“A young woman, night, an American feature film. She enters a house, a dark corridor, a thriller. While she forces her way into an unknown space together with the viewer, the cinematographic image-producing processes go off the rails all around her. The rooms through which she goes telescope into each other, become blurred, while at the same time the crackling of the cuts and the background noise of the sound track – the sound of the film material itself – becomes louder and more penetrating. The pace becomes frenetic, the woman is being pursued by invisible opponents, she is pushed against a mirror, walls of glass burst, furniture tilts and the cinematographic apparatus which the heroine begins to attack in blind fury also suffers. The images jump and stutter, the perforation holes tilt into the picture, the sound track collapse inwards in a will o’ the wisp destruction scenario – something which only film can do so beautifully. In ten minutes Outer Space races through the unsuspected possibilities of cinematographic errors – a masterpiece.”  

Stefan Grissemann2

 

“A woman, terrorized by an invisible and aggressive force, is also exposed to the audience’s gaze, a prisoner in two senses. Outer Space agitates this construction, which is prototypical for gender hierarchies and classic cinema’s viewing regime, and allows the protagonist to turn them upside down. […] Flickering images, everything crashes, explodes; perforations and the soundtrack are engaged in a violent struggle. […] The story ends in the woman’s resistant gaze.”

Isabella Reichert3

 

“Suggesting a convulsive hall of mirrors, Peter Tscherkassky's widescreen tour de force Outer Space reinvents a 1981 Barbara Hershey horror vehicle, leaving the original's crystalline surface intact only to violently shatter its narrative illusion. After Hershey enters a house at nighttime, sounds of crickets, static, and distorted music give way to explosions, screams, and garbled voices. In an eruption of panicked subjectivity, the actress's face multiplies across the screen as the frame is invaded by sprocket holes, an optical soundtrack, and flashes of solarized imagery.”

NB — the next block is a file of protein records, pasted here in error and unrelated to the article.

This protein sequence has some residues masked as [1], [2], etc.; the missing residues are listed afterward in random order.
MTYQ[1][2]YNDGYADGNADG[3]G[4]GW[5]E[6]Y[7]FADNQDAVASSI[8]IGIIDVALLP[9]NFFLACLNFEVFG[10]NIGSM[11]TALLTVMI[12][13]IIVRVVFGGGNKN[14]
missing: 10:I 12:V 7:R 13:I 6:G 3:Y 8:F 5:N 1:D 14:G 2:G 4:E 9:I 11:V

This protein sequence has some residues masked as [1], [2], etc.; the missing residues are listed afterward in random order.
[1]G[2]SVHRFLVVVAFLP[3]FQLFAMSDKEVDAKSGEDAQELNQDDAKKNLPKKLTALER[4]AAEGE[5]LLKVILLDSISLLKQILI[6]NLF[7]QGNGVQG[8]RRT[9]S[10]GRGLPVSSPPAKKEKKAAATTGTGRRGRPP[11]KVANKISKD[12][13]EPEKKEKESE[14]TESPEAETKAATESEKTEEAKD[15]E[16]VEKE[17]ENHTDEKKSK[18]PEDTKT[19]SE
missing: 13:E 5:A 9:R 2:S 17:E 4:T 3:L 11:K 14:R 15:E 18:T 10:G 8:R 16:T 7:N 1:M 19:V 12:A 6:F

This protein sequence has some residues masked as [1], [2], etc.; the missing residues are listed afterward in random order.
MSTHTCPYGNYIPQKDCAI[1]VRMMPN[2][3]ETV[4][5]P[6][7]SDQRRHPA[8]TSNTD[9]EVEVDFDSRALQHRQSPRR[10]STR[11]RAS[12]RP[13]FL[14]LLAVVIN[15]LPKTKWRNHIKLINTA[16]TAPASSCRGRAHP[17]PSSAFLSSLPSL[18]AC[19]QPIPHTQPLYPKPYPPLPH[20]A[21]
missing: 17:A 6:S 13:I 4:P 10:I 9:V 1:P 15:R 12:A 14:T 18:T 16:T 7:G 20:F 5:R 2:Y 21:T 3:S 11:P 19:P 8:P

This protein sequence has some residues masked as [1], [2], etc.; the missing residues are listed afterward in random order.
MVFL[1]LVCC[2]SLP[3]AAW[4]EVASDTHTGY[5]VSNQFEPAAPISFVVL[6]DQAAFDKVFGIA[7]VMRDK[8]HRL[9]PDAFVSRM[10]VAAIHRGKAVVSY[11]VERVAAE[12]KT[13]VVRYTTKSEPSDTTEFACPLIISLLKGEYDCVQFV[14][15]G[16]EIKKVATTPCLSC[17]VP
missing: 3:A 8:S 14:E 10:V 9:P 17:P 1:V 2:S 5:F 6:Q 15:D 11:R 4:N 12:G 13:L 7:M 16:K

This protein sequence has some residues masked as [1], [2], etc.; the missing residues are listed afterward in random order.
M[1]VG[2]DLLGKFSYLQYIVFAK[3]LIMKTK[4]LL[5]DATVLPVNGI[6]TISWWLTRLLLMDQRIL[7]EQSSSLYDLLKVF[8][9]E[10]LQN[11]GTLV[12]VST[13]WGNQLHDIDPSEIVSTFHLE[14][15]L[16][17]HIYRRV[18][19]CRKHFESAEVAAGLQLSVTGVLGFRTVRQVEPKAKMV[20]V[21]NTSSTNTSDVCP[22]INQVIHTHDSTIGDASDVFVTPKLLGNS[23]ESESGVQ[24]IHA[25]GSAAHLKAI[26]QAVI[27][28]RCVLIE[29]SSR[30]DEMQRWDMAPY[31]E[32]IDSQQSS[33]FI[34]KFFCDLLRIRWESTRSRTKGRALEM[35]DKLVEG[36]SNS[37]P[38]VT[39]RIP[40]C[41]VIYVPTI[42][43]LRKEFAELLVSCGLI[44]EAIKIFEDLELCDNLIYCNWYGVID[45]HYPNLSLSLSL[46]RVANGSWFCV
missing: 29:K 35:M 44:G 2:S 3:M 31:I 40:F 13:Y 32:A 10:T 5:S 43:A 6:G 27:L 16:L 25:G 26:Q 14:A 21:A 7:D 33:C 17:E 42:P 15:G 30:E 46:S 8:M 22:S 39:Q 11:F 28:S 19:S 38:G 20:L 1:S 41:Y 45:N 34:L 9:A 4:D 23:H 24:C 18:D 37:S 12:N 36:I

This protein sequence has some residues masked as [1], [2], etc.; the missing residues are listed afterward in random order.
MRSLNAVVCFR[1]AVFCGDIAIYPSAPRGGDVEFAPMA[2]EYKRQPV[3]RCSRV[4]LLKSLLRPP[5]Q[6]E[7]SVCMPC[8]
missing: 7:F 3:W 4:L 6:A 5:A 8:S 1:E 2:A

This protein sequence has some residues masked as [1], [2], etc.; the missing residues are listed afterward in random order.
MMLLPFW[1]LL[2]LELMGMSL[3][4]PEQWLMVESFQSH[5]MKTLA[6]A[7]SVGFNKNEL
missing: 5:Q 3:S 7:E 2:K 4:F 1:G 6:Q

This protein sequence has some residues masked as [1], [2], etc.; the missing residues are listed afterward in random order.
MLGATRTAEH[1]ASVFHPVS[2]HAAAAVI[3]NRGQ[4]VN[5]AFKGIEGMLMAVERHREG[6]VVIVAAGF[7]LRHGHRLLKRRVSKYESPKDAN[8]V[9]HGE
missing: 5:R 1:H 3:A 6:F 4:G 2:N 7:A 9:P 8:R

Kristin M. Jones4

FILM
42/83 No film
,
,
0’

One of the shortests films ever made, no film shows the words "no film" for less then three seconds.

 

"It was a time when I was desperately unhappy that I wasn’t really doing anything, no more films. Wilhelm and Birgit Hein once took a photograph from a newspaper, saying that, although the image doesn’t move on the screen, it’s still film. I shot a few words – “No Film” – which don’t move either but are a film just the same. And so: no film. Question mark."

Kurt Kren

FILM
Shot - Countershot
,
,
0’

The Great Syntagmatics of Film by Christian Metz interprets the feature film as reducible to autonomous segments, that are separated into autonomous shots and syntagmas, whereby the latter can be separated into non-chronological syntagmas (sequence of parallel montage) and chronological syntagmas. Within these is again differentiation between descriptive and narrative syntagmas, whereby the narrative syntagmas are divided into alternating syntagmas and linear narrative syntagmas (the linear narrative syntagmas are thereby divorced in scene and sequence). The shot-countershot-technique is a typical linear narrative syntagma (Peter Tscherkassky).  

 

Shot - Countershot – the idea of the century.”

Hans Fraeulin1

 

“Not a stage direction, but rather something very concrete is hidden behind the technical term. Something which betrays a little of the yearning for intelligent and playful dealings with the medium of short film.”